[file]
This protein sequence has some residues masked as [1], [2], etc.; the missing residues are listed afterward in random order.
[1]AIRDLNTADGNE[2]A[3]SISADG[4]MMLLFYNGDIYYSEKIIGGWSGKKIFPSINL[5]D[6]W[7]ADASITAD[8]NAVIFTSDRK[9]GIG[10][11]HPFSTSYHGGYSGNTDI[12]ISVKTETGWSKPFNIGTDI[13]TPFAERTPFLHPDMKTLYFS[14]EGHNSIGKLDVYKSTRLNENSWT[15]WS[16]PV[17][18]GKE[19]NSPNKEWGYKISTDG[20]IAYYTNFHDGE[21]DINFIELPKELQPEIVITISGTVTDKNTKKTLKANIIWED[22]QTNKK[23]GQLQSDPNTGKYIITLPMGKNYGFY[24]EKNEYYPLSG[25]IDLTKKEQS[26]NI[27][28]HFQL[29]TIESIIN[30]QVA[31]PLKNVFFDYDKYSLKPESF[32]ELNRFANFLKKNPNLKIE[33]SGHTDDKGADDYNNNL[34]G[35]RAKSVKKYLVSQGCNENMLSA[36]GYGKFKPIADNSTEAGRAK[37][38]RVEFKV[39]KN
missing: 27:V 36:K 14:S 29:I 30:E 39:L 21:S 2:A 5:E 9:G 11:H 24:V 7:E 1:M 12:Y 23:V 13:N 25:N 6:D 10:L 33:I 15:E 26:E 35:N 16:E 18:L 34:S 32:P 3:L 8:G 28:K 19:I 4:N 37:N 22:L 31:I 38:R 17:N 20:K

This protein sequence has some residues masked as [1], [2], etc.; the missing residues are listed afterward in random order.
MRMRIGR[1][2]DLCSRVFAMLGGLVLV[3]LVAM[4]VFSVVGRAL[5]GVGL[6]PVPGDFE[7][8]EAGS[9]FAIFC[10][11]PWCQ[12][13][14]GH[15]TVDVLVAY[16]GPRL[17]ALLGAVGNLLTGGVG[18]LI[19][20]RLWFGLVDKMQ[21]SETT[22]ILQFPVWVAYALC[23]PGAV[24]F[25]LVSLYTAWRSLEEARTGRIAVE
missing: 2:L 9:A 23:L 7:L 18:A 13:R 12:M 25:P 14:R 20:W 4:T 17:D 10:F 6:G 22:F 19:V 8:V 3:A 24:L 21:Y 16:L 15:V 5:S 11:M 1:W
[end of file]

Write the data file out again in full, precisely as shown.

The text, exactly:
This protein sequence has some residues masked as [1], [2], etc.; the missing residues are listed afterward in random order.
[1]AIRDLNTADGNE[2]A[3]SISADG[4]MMLLFYNGDIYYSEKIIGGWSGKKIFPSINL[5]D[6]W[7]ADASITAD[8]NAVIFTSDRK[9]GIG[10][11]HPFSTSYHGGYSGNTDI[12]ISVKTETGWSKPFNIGTDI[13]TPFAERTPFLHPDMKTLYFS[14]EGHNSIGKLDVYKSTRLNENSWT[15]WS[16]PV[17][18]GKE[19]NSPNKEWGYKISTDG[20]IAYYTNFHDGE[21]DINFIELPKELQPEIVITISGTVTDKNTKKTLKANIIWED[22]QTNKK[23]GQLQSDPNTGKYIITLPMGKNYGFY[24]EKNEYYPLSG[25]IDLTKKEQS[26]NI[27][28]HFQL[29]TIESIIN[30]QVA[31]PLKNVFFDYDKYSLKPESF[32]ELNRFANFLKKNPNLKIE[33]SGHTDDKGADDYNNNL[34]G[35]RAKSVKKYLVSQGCNENMLSA[36]GYGKFKPIADNSTEAGRAK[37][38]RVEFKV[39]KN
missing: 27:V 36:K 14:S 29:I 30:E 39:L 21:S 2:A 5:E 9:G 11:H 24:V 7:E 1:M 12:Y 23:V 13:N 25:N 6:D 10:L 33:I 15:E 26:E 35:N 16:E 18:L 34:S 32:P 3:L 8:G 28:K 19:I 4:N 37:N 22:L 31:I 38:R 17:N 20:K

This protein sequence has some residues masked as [1], [2], etc.; the missing residues are listed afterward in random order.
MRMRIGR[1][2]DLCSRVFAMLGGLVLV[3]LVAM[4]VFSVVGRAL[5]GVGL[6]PVPGDFE[7][8]EAGS[9]FAIFC[10][11]PWCQ[12][13][14]GH[15]TVDVLVAY[16]GPRL[17]ALLGAVGNLLTGGVG[18]LI[19][20]RLWFGLVDKMQ[21]SETT[22]ILQFPVWVAYALC[23]PGAV[24]F[25]LVSLYTAWRSLEEARTGRIAVE
missing: 2:L 9:A 23:L 7:L 18:A 13:R 12:M 25:P 14:R 20:W 4:T 17:D 10:F 6:G 22:F 19:V 8:V 3:A 24:L 21:Y 16:L 15:V 5:S 11:M 1:W